For a distillation of that contrast, and how it makes The Magicians so successful, look at last night’s premiere, when Eliot, Margo, Quentin, and Alice are formally crowned as kings and queens of Fillory. It's a scene that has a certain gravitas, but mostly because it gives them each an opportunity to express genuine regrets and apologize for their actions in Season 1. When Margo crowns Quentin king, she takes a break from endlessly roasting him as a dweeb, the kind of person The Magicians spends much of its running time mocking. All of the goofiness wouldn’t quite work without some acknowledgement that each of the characters is committed to something, even if it's as dorky as a series of fantasy novels: “You’re honest about what you love, and underneath it all, that’s inspiring,” she says, strained with the effort of sincerity, but sincere nonetheless.
The Magicians: 10 Best Margo Quotes
Anyone who has watched Syfy's The Magiciansknows that Margo Hanson, played by Summer Bishil, has always had a way with words. Her blunt and brutally honest personality easily makes her one of the best characters on the show.
RELATED: The Magicians: D&D Moral Alignments of the Main Characters
The fact that she never holds her tongue and always says what she's thinking often yields hilarious one-liners and insults. Over the show's 5 seasons, the former High King of Fillory has provided some of the show's most iconic lines, and since the series recently concluded, here is a look back at the 10 Best Margo Quotes.
10 "Ovary Up."
The line was first said by Margo in the episode "A Life in the Day" to Tick, the leader of the Fillorian high council, in response to his obviously nervous behavior after he stealing a substance to help defeat the Fairy Queen.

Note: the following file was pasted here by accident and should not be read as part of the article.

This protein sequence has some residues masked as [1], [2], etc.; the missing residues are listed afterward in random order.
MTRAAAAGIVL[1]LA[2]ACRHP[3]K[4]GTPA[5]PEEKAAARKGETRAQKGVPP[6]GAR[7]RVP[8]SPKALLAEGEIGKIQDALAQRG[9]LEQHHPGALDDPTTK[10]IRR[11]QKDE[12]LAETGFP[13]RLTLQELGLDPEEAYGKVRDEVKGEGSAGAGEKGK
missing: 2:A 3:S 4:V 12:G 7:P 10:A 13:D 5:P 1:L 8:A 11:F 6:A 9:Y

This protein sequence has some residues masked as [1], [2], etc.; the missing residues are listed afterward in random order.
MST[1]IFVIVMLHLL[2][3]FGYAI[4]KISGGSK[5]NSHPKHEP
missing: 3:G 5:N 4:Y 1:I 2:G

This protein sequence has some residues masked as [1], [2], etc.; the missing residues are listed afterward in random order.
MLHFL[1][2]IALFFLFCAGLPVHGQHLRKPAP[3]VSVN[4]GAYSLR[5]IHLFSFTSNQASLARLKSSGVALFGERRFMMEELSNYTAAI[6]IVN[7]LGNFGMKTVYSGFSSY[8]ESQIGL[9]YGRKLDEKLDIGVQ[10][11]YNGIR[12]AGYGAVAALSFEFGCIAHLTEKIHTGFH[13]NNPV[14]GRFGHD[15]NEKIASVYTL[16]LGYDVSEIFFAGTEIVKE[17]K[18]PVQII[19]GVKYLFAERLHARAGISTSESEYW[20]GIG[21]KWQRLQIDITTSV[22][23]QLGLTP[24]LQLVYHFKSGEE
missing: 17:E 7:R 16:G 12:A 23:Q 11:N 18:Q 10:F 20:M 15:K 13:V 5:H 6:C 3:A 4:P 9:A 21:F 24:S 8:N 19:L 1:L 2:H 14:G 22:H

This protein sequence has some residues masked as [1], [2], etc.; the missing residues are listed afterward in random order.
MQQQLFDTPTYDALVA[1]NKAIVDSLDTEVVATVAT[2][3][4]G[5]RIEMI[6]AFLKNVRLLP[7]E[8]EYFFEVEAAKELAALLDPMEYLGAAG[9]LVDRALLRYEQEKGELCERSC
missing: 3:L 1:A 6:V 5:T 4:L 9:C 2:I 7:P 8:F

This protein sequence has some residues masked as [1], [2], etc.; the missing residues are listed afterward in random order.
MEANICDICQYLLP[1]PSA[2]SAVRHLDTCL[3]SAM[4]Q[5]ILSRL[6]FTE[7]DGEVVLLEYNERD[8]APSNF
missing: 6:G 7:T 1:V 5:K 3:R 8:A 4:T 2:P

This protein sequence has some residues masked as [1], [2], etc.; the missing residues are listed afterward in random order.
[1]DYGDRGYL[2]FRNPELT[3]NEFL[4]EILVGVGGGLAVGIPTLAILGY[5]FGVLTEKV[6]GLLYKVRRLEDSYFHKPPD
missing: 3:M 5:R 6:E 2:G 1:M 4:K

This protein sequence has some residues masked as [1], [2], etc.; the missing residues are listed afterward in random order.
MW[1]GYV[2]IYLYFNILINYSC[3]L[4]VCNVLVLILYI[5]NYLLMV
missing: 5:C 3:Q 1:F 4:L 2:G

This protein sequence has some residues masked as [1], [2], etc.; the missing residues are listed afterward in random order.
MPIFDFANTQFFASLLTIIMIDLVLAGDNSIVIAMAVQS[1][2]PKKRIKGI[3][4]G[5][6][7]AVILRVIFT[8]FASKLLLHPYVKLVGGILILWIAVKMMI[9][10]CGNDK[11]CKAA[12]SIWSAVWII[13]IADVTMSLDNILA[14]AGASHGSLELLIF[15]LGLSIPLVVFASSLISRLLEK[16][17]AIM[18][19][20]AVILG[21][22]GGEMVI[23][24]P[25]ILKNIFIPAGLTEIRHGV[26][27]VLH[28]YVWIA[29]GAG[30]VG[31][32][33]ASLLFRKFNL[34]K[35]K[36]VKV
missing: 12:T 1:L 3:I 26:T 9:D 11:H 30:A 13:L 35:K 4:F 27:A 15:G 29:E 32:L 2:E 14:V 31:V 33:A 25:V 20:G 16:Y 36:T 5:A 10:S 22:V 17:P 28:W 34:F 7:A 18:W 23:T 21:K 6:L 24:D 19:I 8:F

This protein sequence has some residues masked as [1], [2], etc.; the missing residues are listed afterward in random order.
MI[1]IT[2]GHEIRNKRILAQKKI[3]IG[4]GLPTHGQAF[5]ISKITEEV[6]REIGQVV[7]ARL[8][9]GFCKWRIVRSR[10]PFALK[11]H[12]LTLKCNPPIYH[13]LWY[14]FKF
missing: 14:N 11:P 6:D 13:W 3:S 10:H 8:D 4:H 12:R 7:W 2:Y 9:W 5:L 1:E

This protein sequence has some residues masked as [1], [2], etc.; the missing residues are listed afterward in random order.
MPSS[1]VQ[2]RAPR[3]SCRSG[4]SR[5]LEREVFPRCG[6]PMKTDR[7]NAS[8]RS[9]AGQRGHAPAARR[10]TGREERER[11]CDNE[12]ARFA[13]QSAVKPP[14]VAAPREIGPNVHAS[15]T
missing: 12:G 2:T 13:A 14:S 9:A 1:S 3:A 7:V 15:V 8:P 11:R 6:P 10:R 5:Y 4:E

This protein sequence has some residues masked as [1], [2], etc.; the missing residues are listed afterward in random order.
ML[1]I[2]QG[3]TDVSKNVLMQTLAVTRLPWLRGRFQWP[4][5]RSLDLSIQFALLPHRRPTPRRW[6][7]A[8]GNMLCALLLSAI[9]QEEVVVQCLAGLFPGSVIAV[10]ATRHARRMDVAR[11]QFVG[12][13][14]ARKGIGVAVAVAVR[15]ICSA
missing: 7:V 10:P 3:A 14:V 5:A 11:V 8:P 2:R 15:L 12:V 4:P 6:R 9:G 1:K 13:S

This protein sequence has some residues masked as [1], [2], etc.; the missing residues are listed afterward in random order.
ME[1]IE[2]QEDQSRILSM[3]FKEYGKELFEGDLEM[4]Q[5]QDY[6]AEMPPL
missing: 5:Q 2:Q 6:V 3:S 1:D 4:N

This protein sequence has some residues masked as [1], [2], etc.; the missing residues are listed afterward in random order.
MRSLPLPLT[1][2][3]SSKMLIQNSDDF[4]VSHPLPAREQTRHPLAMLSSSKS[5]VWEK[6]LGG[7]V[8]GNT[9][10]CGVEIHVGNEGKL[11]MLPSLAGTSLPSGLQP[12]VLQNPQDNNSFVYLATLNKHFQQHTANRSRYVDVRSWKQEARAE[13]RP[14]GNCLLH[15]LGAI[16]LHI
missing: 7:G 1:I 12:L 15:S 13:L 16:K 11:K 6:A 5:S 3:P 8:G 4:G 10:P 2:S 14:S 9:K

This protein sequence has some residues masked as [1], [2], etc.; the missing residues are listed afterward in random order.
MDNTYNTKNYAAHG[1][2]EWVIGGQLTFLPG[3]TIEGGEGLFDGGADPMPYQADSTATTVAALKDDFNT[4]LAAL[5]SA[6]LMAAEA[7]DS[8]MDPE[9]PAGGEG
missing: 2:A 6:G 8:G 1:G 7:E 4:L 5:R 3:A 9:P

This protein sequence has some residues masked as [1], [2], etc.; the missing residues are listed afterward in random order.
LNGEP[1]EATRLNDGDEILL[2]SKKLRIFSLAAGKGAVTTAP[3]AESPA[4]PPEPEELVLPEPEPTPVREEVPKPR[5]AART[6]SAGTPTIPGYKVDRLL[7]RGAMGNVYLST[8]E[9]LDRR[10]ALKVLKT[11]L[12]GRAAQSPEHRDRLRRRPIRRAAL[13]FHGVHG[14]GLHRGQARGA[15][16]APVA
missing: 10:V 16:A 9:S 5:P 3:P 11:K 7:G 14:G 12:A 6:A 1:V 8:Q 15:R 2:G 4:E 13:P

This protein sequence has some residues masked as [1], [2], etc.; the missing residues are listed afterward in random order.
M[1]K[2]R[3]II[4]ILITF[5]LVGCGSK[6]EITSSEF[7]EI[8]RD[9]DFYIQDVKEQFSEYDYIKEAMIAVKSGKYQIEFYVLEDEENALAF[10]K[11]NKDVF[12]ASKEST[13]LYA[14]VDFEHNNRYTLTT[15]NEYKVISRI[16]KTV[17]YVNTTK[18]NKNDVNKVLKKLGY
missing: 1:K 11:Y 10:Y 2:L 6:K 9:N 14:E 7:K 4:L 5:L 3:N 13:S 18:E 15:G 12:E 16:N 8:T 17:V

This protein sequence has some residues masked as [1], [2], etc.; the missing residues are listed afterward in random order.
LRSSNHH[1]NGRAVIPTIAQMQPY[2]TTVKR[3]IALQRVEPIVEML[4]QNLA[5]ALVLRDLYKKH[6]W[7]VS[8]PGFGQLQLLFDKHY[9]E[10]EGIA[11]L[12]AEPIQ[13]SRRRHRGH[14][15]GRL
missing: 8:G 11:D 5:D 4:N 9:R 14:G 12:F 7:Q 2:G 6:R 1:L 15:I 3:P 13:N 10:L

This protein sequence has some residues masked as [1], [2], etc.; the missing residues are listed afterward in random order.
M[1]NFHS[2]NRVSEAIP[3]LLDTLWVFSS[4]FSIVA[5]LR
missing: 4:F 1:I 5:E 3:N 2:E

The phrase became a recurring one in the show's fifth and final season, with Elliot even repeating it back at Margo in a later episode.
9 “You are not gonna c**k out on me.”
In the episode "Twenty-Three", We see Julia and Josh travel to the 23rd timeline. While they're there, Julia and that timeline's Marina end up in the Brakebills Library where they come across two ghost versions of Margo and Elliot and receive a flashback depicting how they died.
The line was actually said by Margo-23 to Elliot-23, following up with "I would have said p***y but let's be honest which one is stronger?", after the latter voices his concerns regarding his own ability to perform a spell. It's interesting that while alternate timeline versions of characters usually differ, alternate versions of Margo have the same amount of personality, even if that line was quickly followed by their tragic and gruesome deaths.